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Self-Editing for Fiction Writers by Renni…

Self-Editing for Fiction Writers (1993)

by Renni Browne

Other authors: See the other authors section.

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916349,587 (4.19)24



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Showing 1-5 of 34 (next | show all)
Straightforward, with lots of helpful tips and good examples, as well as practice exercises to try. I can imagine myself wanting to come back to this book a lot in the future--as it was, I was already working on other minor editing points and wasn't able to engage with the exercises (or its recommendations for my manuscript) as much as I would have liked. ( )
  elephantine | Nov 27, 2015 |
Not a bad book, was not so logical for me though. ( )
  KVHardy | Jan 2, 2015 |
This book was so good I have passed it along to other new writers and it has been very helpful. There is more to editing than grammar and this book points that out quite well. ( )
  Annfrailey | Dec 24, 2014 |
There's some very useful information in this book. What I like about this book is that it gives lots of examples. It's a 'look and see' type of book, rather than waffling on about nothing. It has lots of clips from books and uses these to illustrate various points. Some of the points take a bit of seeing, but perseverance is key. Most of it is straight forward and cunning.

I do wish they had printed it on some decent paper so that the pages didn't flop about like a dead fish when you are trying to read it, but that cannot really be blamed on the authors or editors.

This is the second time I've read this book. It was worth going over the basics again, several years after the first reading. In a strange twist, the paper seems to have improved with age. It no longer flops about.

( )
  peterjameswest | Nov 21, 2014 |
Which is more important for the budding writer — writing or re-writing? Are they even separable? Certainly the catalyst for the latter and spur to improved execution of the former is self-editing: reading over what you have written and finding ways to improve it. In this breezy survey of things to look for when you self-edit, the two authors gently introduce such subjects as “Show and Tell,” “Point of View,” “Dialogue Mechanics,” and “Voice.” Numerous exemplars from published novels are used as well as submissions from their own workshops which demonstrate the flaws. Each chapter ends with a checklist of the important points covered therein and a few exercises for the reader to put their new editing skills to the test.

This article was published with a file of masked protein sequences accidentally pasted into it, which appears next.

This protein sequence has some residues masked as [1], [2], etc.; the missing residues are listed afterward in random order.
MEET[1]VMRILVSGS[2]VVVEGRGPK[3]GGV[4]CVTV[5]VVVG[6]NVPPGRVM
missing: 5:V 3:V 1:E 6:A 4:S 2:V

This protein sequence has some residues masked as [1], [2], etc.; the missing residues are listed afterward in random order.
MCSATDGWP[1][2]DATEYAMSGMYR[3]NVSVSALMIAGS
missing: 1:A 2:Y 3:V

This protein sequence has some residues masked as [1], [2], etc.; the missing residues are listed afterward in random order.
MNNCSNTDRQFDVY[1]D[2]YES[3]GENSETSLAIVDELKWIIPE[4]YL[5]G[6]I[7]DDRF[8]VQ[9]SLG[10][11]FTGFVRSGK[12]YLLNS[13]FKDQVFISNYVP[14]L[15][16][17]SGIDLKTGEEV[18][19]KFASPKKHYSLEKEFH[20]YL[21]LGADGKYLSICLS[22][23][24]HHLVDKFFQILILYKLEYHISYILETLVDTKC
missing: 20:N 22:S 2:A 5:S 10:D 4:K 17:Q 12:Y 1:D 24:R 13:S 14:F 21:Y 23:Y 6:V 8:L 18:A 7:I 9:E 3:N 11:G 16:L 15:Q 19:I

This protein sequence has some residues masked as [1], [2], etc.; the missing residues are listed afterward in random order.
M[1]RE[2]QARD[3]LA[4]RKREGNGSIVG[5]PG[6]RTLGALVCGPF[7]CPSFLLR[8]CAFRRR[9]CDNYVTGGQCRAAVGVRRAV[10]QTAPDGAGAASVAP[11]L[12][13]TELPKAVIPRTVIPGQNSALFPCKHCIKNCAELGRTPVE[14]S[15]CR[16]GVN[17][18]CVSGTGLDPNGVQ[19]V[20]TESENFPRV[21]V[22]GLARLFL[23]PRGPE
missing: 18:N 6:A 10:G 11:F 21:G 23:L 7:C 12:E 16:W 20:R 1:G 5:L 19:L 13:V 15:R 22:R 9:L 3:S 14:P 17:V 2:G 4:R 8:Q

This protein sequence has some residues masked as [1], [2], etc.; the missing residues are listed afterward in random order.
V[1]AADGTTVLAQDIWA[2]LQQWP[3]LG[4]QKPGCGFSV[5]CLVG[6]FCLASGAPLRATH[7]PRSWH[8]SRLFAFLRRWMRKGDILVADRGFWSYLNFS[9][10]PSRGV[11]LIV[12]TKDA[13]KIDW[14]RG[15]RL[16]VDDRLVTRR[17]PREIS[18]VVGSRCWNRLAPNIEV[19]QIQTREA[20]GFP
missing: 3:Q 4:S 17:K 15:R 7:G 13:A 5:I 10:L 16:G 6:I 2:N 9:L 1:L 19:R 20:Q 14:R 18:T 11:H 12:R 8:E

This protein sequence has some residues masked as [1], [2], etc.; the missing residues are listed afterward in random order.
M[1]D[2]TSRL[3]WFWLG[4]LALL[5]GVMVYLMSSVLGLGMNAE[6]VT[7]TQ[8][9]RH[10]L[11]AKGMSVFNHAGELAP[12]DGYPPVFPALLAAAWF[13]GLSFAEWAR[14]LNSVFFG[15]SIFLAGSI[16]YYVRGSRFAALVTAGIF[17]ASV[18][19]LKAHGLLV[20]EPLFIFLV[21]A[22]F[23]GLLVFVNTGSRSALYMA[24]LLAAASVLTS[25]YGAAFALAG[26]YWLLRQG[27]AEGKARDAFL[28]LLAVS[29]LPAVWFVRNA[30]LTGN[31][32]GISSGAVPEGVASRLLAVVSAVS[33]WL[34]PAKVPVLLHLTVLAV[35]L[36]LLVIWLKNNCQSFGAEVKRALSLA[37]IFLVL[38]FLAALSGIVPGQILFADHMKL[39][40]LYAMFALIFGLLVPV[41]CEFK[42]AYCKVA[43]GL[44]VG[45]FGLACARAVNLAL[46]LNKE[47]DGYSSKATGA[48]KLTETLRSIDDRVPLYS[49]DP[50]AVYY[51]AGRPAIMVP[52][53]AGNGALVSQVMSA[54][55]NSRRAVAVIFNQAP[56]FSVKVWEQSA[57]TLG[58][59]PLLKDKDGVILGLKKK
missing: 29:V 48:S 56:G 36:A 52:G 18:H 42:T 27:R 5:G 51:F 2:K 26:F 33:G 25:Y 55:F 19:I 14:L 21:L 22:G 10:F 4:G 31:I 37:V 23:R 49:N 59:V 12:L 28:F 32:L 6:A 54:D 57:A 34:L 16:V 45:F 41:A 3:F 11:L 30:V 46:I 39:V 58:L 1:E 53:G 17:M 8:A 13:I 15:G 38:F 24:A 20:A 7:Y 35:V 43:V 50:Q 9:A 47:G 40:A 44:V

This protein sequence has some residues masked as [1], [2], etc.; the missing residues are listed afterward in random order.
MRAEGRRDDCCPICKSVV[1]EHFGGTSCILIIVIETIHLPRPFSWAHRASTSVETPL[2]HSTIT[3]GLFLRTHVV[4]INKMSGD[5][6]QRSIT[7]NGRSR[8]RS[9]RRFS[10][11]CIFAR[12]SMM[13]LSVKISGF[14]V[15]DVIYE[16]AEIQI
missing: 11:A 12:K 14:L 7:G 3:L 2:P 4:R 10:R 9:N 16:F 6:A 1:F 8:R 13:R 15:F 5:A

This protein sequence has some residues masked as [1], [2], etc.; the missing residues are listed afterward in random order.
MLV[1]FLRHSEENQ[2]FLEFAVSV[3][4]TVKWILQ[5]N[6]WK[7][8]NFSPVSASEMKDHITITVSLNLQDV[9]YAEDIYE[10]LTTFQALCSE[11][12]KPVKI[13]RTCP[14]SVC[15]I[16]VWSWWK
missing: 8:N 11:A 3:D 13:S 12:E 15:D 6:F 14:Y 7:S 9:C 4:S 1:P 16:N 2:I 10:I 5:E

I suppose each fiction writer will find a different chapter or set of chapters that will be of most use. For me, the advice found in the early chapters - “Resist the Urge to Explain,” or RUE for short - was definitely on the mark. Likewise the frequent recommendation to read your writing aloud in order to hear its flaws is apt. I also found the penultimate chapter, “Sophistication,” which concentrates on how to avoid the tired phraseology of hacks to be interesting.

This isn’t the last book on editing that you are likely to read, but it may be a useful one. ( )
  RandyMetcalfe | Nov 11, 2014 |
Showing 1-5 of 34 (next | show all)
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» Add other authors (5 possible)

Author nameRoleType of authorWork?Status
Renni Browneprimary authorall editionsconfirmed
King, DaveAuthorsecondary authorsome editionsconfirmed
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In memory of Edwin Spotswood Dillard,
without whom there might be no Editorial Department,
nor would there be a Renni Dillard Browne.
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Why self-editing?
Because self-editing is probably the only kind of editing your manuscript will ever get.
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(Click to show. Warning: May contain spoilers.)
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Amazon.com Amazon.com Review (ISBN 0060545690, Paperback)

There's not much of the old-style editing going on at publishing houses today. Renni Browne, veteran of William Morrow and other publishers, founded the Editorial Department in 1980 to teach fiction writers the techniques professional editors (many of whom have gone independent) use to prepare a manuscript for publication. In this book, she and senior editor Dave King share their accumulated expertise in a series of brilliantly compact lessons. One page from their simply and markedly improved version of a scene from The Great Gatsby alone would make a compelling advertisement for their techniques. Very highly recommended. --MTB

(retrieved from Amazon Thu, 12 Mar 2015 18:11:30 -0400)

(see all 3 descriptions)

"Hundreds of books have been written on the art of writing. Here at last is a book by two professional editors to teach writers the techniques of the editing trade that turn promising manuscripts into published novels and short stories." "In this completely revised and updated second edition, Renni Browne and Dave King teach you, the writer, how to apply the editing techniques they have developed to your own work. Chapters on dialogue, exposition, point of view, interior monologue, and other techniques take you through the same processes an expert editor would go through to perfect your manuscript. Each point is illustrated with examples, many drawn from the hundreds of books Brown and King have edited."--BOOK JACKET.… (more)

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